Beer is one of Germany's most famous exports. German beer culture is steeped in tradition, being home to the oldest consecutively operating brewery in the world - Weihenstephan.
But what are the types of beer typical for Germany, and what is their history? We will try to shed light on German beer in this monthly column going forward, we hope you enjoy reading it, and then 'testing' the different beers at the BSV!
Every beer that you’ve been served at your local brewery, pub, or restaurant can be broken down into two basic types: ales and lagers. The main difference between an ale and a lager is the type of yeast used to ferment the beer. Although using a different type of yeast may sound like something simple, it completely changes the way a beer is fermented and tastes.
How are ales made?
Ales are brewed with Saccharomyces cerevisiae which is a yeast that ferments throughout the beer and settles at the top of the vessel (top-fermenting). They typically ferment at temperatures between 60°F to 75°F which allows the yeast to quickly process. Ales have a high tolerance for alcohol and are known for having richer and more complex flavors than lagers.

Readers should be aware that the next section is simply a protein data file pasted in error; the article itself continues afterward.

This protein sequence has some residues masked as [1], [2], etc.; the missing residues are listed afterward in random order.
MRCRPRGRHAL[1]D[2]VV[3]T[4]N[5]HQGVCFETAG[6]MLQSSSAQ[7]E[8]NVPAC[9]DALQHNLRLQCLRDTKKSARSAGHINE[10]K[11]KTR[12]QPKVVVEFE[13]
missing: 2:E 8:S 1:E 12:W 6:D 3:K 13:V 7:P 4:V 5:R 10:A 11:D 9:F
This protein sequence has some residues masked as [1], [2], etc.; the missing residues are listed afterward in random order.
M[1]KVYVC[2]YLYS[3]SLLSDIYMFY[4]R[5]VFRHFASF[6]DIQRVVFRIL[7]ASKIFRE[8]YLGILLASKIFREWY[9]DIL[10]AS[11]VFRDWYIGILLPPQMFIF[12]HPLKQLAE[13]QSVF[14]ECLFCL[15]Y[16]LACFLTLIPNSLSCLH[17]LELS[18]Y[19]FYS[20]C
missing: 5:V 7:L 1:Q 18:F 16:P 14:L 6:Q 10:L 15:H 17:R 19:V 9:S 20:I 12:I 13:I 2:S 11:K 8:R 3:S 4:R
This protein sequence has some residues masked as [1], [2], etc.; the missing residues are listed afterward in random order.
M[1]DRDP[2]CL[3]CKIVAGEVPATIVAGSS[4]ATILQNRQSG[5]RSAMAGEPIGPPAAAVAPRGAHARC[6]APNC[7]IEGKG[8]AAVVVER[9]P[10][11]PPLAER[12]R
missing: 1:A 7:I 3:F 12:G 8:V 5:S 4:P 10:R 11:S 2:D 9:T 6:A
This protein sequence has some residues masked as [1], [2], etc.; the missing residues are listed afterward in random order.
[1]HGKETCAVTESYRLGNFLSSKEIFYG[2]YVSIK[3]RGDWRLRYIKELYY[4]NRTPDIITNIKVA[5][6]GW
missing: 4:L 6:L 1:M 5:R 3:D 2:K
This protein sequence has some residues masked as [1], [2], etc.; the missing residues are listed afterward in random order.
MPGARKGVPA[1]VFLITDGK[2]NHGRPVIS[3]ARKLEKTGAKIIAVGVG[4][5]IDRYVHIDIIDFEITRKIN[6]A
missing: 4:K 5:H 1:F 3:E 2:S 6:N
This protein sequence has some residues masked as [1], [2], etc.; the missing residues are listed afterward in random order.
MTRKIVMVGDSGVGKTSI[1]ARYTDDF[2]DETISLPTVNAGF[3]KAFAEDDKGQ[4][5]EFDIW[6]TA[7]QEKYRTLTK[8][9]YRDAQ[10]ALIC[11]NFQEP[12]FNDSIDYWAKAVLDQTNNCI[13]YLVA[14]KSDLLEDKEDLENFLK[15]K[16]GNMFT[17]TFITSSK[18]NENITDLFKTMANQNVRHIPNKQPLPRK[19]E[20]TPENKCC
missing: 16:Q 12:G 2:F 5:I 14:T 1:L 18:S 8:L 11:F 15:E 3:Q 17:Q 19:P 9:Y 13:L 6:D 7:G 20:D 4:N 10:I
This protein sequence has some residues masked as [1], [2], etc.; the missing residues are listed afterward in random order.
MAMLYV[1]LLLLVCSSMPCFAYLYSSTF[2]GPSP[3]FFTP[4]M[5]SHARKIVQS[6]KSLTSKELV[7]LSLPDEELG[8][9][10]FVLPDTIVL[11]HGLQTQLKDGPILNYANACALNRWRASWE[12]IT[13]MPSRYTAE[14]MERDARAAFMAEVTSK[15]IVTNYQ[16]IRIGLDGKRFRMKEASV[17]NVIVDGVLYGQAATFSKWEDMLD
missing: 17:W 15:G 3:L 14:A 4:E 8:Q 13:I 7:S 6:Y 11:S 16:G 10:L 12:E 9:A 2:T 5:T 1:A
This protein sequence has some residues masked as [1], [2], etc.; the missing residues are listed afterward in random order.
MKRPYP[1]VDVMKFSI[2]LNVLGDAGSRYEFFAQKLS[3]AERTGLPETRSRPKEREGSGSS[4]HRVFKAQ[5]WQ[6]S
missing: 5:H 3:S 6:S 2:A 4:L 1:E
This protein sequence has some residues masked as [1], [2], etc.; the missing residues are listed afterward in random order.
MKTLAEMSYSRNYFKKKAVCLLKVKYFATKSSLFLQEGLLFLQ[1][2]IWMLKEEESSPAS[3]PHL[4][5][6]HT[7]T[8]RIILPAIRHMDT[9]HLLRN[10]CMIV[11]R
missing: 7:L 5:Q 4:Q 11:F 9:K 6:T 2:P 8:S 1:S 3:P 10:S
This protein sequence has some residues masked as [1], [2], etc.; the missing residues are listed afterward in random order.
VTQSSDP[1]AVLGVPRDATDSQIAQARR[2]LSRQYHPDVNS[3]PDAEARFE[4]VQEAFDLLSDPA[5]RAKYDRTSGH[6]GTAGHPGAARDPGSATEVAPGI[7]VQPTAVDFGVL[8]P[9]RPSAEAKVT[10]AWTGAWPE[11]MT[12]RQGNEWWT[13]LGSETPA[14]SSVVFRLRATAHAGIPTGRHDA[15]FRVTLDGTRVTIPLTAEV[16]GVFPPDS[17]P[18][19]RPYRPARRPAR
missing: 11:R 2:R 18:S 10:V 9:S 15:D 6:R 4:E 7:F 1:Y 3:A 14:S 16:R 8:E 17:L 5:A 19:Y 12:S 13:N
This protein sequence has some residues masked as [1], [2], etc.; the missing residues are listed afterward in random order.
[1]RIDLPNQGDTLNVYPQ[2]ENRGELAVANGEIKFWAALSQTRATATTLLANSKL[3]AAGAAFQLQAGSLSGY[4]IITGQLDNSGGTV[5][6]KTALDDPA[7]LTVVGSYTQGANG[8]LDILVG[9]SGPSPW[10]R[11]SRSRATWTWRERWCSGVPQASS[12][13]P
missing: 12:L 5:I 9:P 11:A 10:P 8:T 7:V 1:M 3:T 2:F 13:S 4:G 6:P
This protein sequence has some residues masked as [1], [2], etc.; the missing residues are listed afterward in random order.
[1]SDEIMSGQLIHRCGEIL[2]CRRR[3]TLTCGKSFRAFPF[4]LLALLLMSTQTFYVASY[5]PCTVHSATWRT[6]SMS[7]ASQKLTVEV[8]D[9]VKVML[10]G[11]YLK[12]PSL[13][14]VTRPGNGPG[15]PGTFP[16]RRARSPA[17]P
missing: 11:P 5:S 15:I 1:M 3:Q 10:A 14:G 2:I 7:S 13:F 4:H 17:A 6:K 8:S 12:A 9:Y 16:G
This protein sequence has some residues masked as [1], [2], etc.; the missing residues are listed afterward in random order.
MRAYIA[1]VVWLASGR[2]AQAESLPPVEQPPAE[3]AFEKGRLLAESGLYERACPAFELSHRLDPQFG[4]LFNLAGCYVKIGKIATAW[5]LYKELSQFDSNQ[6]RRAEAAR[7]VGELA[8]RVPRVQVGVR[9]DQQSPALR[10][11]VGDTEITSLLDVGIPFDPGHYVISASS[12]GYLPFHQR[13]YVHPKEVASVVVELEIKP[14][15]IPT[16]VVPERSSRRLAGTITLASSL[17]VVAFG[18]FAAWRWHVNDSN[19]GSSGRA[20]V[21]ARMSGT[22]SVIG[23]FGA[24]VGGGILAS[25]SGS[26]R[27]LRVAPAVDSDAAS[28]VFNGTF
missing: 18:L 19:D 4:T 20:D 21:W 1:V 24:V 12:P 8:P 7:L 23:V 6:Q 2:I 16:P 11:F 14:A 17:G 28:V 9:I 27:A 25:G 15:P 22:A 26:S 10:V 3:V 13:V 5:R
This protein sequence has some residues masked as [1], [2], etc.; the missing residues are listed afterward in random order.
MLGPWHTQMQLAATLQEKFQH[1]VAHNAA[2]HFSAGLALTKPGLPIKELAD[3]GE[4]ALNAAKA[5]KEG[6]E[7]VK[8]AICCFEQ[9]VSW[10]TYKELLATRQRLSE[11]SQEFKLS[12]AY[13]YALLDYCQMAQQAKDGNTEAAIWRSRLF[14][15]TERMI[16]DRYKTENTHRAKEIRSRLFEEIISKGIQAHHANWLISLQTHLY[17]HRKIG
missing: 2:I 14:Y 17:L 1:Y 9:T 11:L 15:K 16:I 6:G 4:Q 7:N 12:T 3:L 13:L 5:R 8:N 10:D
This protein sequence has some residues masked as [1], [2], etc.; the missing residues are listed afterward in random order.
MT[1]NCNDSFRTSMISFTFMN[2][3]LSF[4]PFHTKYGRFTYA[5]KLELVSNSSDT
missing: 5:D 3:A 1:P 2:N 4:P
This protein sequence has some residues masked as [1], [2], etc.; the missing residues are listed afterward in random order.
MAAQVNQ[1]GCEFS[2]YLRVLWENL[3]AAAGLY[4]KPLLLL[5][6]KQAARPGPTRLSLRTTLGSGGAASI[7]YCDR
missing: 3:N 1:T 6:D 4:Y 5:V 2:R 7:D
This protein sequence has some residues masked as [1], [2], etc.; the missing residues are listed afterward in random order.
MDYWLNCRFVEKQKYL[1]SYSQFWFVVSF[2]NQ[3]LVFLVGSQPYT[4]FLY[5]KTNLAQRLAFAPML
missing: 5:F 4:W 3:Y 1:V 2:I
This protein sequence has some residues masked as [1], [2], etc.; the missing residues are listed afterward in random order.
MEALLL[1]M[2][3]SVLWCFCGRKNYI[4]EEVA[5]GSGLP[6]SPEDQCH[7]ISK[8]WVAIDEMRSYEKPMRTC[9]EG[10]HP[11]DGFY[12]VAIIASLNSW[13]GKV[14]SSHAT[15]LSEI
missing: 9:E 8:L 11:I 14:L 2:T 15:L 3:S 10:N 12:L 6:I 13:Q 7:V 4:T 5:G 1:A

German ales are the wheat beers (Hefeweizen, Dunkelweizen, Weizenbock), Kölsch, Alt, and Berliner Weisse. And, as a new addition, the German interpretation of an IPA. Try our Progusta IPA from Braufactum as an example for a German IPA.
How are lagers made? Lager beers are brewed with Saccharomyces pastorianus yeast which ferments at the bottom of the vessel (bottom-fermenting). This type of yeast ferments best at temperatures between 35°F to 55°F. The fermentation process of lagers takes longer to complete than ales because they ferment in cooler temperatures. This longer process is the main reason why most microbreweries in the US brew ales, and not lagers. Lagers also tend to have a crisper and cleaner taste than ales.
German lagers are Helles, Pilsner, Kellerbier or Zwickel, all Bockbier (except Weizenbock), Schwarzbier, Rauchbier, and, most important of all, the various Festbier and Märzen. Try Paulaner or Weihenstephan Helles at our next Biergarten at the main bar!
Next month's feature: Kölsch vs Alt - Two cities divided by beer